Thursday, August 14, 2008

Japan - Softbank and mobile

iPhone to shake-up Japan's cellphone industry: Softbank official

The arrival of Apple's iPhone 3G will force Japanese cellphone makers to revamp their handsets to allow increasingly sophisticated software, a senior official at Softbank Mobile said Wednesday.

Faced with increased competition, Japanese handset providers will have to provide more software-oriented machines like the touch-screen iPhone, said Tetsuzo Matsumoto, a senior executive vice president at Softbank Mobile.

"It's now the turning point," said Matsumoto, whose company is the only Japanese carrier so far to have launched the iPhone 3G in Japan.

The iPhone's key advantage is that more features and applications can be added to suit the needs of users, he told a press conference.

Softbank Mobile launched Apple's iPhone 3G for the first time in Japan in July, drawing long queues and helping the operator to add more subscribers.

But other operators, such as industry leader NTT DoCoMo, are more sceptical about the iPhone's prospects of success in Japan.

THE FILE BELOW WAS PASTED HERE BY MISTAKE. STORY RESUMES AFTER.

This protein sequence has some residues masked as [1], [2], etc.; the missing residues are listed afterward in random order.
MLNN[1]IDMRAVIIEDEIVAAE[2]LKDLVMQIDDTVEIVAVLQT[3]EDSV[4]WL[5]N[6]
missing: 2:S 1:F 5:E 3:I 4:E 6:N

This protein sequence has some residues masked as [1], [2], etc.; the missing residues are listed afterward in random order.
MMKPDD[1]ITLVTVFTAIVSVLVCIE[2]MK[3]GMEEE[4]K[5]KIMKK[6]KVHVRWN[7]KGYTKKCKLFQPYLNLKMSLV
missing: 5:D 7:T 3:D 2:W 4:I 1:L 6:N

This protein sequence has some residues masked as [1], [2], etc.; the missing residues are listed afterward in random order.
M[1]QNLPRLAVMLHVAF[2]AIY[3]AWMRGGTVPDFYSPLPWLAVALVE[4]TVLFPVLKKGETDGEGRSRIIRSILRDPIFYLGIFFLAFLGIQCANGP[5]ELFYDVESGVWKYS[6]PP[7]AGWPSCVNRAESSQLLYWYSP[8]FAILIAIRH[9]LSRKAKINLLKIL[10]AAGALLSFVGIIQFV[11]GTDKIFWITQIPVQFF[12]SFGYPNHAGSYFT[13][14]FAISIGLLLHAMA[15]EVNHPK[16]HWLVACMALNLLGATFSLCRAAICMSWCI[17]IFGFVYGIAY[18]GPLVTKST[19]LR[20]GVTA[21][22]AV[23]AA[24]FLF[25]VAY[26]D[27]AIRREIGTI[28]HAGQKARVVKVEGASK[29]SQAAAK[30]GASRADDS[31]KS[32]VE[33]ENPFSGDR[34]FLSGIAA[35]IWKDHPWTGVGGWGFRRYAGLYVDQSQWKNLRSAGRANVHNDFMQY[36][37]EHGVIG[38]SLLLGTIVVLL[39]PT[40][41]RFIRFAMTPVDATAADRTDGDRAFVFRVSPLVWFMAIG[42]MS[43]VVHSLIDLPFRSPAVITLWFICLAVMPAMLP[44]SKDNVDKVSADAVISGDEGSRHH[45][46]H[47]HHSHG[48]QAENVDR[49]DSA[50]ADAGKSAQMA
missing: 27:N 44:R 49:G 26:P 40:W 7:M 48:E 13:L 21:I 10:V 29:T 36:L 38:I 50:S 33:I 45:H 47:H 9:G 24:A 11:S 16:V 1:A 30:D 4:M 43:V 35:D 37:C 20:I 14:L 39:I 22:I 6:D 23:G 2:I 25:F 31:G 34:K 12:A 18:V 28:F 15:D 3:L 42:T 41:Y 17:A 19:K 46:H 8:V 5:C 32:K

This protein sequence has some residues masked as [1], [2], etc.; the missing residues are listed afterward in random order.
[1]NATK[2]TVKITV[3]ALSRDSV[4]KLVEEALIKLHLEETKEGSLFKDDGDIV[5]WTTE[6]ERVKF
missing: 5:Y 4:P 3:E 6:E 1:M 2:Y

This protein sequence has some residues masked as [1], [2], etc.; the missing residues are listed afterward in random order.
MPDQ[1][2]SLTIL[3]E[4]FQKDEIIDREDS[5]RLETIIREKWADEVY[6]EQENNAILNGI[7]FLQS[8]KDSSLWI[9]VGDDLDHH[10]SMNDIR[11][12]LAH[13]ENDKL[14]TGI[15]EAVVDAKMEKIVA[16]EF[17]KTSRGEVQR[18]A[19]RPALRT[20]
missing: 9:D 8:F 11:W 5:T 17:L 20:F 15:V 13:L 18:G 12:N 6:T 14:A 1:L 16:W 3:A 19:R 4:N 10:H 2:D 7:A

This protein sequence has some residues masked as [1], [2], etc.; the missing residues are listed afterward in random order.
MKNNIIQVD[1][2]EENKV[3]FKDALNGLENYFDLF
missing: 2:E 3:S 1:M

Japan's mobile phone market has developed differently than those in other countries. Here mobile operators, rather than handset makers, develop software and services, and foreign-made handsets have traditionally been unpopular.

NTT DoCoMo, the pioneer of third-generation (3G) telephones, has its own popular "i-mode" high-speed Internet service.

"I think Japanese handsets were uniquely ahead, but such uniqueness may not be so significant" compared with Apple's approach, said Matsumoto.

Mobiles are becoming "more and more sophisticated, more and more PC-like. The conventional way of developing handsets will not work any more," he said.

Despite their popularity at home, Japanese handsets lag far behind those made by global leader Nokia in terms of overseas sales.

Softbank, Japan's number three mobile telephone operator, was a late entrant to the competitive market, buying British giant Vodafone's struggling Japanese unit for 15 billion dollars in 2006.

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